The international arbitration community should not disregard the power of institutions to impact business human rights practices. Arbitral rules typically provide that the current version govern even where the operative contract predates rules amendments. Tribunals and national courts have held that a reference to an institution or its rules means the rules themselves form part of the parties’ agreement by incorporation. And, while tribunals’ rulings are sometimes vacated as contrary to national law or public policy, arbitral rules themselves are rarely questioned under party autonomy principles.

One might argue that institutions lack a mandate to meddle in human rights issues. However, institutions are becoming increasingly proactive in shaping arbitration’s operative framework. NIMBY phenomena could be avoided if leading institutions joined forces, as many did last year in issuing their “Arbitration and COVID-19” joint statement.

 

Objection 2: Victims won’t benefit. What’s the point?

One could argue that because arbitration is inter-partes, the application of UNGPs may not benefit non-party victims. However, a reference to human rights considerations should still have an indirect, deterrent effect. Further, a tribunal’s finding that a company violated UNGPs could have a binding, collateral estoppel effect in subsequent or parallel proceedings involving the victims themselves, especially in arbitration-friendly jurisdictions where corporations are often headquartered.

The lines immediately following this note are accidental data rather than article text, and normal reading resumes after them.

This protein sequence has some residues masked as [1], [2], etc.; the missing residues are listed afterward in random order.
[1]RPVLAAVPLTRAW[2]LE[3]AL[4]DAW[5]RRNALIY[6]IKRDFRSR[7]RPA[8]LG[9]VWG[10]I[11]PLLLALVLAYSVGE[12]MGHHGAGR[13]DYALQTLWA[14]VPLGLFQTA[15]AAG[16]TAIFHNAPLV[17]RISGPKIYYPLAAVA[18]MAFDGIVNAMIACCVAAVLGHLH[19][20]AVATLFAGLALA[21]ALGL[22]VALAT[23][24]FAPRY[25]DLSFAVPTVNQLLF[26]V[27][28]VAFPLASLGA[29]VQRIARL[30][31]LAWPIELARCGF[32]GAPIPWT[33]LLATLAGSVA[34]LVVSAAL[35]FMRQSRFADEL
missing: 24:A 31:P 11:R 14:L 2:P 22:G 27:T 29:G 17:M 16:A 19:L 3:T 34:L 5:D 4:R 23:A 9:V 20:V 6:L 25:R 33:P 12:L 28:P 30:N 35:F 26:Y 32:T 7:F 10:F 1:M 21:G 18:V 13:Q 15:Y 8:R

Given tribunals’ broad power to fashion remedies, evidence of UNGP violations could even in some cases lead to an order directing the breaching party to correct its wrong and/or compensate victims. Tribunals might even provide an avenue for victims to join in as third-party beneficiaries or necessary parties, enabling them to obtain relief in the arbitral proceeding itself.

 

Objection 3: Since commercial arbitration is private, will victims even know?

Due to arbitration’s confidential and private nature, victims may never even learn of a finding implicating them. Certain arbitral rules such as SIAC Rule 39 have robust built-in confidentiality protections. That said, in practice, the confidentiality of arbitral proceedings is increasingly called into question, as parties sometimes compromise the confidentiality of proceedings or the award. Taking a page from the Hague Rules mentioned above, arbitral rules could include a carveout allowing evidence of human rights violations a higher degree of transparency in the proceedings.